Now that the New York Mets’ 2020 season is over, we are going to take a look at the year as a whole over the few weeks. We will break down the offense, starting pitching, relievers, coaching staff, declare a team MVP, and more. We continue today with a look at the Mets’ starting pitching.
The 2020 season saw the Mets’ starting pitching, which was a hallmark of the team since 2015, completely fall apart. The decision to let Zack Wheeler walk in free agency backfired while Noah Syndergaard’s Tommy John surgery and Marcus Stroman’s decision to opt-out left the rotation razor thin behind Jacob deGrom. Let’s take a look at what went right and what was wrong for the Mets’ rotation this season.
What went right
He may not win a third straight Cy Young but Jacob deGrom was outstanding once again. deGrom struck out 104 batters in 68 innings and led the team with a 2.38 ERA. The Mets should expect another Cy Young caliber performance in 2021 . . . Rookie David Peterson showed that he deserves a spot in the rotation next season, leading the Mets with six wins and pitching to a 3.44 ERA . . . Seth Lugo showed flashes as a starter, including a great performance against the Tampa Bay Rays in the final week of the season.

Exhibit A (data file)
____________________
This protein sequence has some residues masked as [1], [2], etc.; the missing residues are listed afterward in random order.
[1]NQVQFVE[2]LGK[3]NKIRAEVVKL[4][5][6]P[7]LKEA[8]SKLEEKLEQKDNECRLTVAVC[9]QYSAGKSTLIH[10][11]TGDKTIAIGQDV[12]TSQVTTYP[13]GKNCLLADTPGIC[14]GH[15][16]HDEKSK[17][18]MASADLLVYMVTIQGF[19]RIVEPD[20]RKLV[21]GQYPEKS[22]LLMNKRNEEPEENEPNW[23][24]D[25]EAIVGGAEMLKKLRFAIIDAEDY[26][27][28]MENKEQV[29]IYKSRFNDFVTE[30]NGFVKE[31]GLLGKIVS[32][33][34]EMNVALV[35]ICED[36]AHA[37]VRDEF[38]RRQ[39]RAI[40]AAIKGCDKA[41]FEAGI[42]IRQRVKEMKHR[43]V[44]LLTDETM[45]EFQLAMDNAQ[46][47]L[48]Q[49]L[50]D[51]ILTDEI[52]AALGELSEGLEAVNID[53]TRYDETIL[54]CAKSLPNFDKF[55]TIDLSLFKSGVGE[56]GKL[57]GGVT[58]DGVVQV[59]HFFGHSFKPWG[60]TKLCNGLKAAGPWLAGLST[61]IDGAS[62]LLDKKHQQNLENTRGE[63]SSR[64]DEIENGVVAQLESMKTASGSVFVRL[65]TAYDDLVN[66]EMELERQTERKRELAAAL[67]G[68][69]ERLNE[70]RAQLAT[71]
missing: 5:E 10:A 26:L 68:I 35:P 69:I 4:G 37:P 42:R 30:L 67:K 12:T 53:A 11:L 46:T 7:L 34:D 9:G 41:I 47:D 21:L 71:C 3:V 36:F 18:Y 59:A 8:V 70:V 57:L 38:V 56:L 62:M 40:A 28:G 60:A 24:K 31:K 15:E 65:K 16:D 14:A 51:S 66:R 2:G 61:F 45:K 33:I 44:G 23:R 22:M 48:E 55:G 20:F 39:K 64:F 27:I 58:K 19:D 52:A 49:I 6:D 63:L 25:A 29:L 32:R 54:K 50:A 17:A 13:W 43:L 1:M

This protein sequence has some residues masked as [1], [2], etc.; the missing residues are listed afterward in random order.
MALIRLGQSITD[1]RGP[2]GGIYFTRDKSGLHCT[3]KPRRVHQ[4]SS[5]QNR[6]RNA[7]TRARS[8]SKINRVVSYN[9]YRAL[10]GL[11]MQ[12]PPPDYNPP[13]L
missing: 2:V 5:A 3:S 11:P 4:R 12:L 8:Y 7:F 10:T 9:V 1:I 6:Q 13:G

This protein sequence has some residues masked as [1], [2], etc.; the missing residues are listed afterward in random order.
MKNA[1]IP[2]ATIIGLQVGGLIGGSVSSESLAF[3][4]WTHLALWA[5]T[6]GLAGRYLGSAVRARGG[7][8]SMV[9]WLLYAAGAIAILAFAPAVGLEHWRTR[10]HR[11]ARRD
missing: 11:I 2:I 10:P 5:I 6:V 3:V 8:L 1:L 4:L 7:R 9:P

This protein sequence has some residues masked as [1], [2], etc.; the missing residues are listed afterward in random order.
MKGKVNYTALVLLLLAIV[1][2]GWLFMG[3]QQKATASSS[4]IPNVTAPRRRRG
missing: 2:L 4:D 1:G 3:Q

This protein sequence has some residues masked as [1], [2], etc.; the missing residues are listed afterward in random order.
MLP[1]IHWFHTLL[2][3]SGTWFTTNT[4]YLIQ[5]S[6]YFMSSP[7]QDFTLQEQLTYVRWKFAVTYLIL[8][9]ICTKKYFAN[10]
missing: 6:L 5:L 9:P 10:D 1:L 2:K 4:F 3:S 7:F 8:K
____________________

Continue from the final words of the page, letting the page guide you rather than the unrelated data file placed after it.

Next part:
What went wrong
Steven Matz regressed in a major way, getting demoted from the rotation twice and getting worse with every outing and allowing a whopping 14 home runs in 30.2 innings pitched. That kind of performance could make Matz a non-tender candidate this winter . . . Rick Porcello and Michael Wacha both disappointed, failing to live up to the potential their signings brought. The Mets essentially wasted $13 million on those moves . . . Robert Gsellman’s conversion back to the rotation was a flop before he suffered a season-ending injury . . . Ariel Jurado made one replacement start and got bombed by the Baltimore Orioles . . . The Mets lost Walker Lockett on waivers, further diminishing their upper level starting pitching depth.
The bottom line
The Mets do have the best pitcher in baseball, which is fantastic, and Peterson will fill a slot. The jury is out on whether Lugo is going to stick in the rotation but that will depend on how the bullpen is constructed over the winter. Matz’s performance means he’ll have to earn a job upon his return and the timetable for Syndergaard’s return is unknown. Stroman, Porcello and Wacha are also free agents so don’t be shocked if the Mets sign at least one starter this winter.
Check back tomorrow as our Season in Review series continues with a look at the Mets’ bullpen!
This content was originally published here.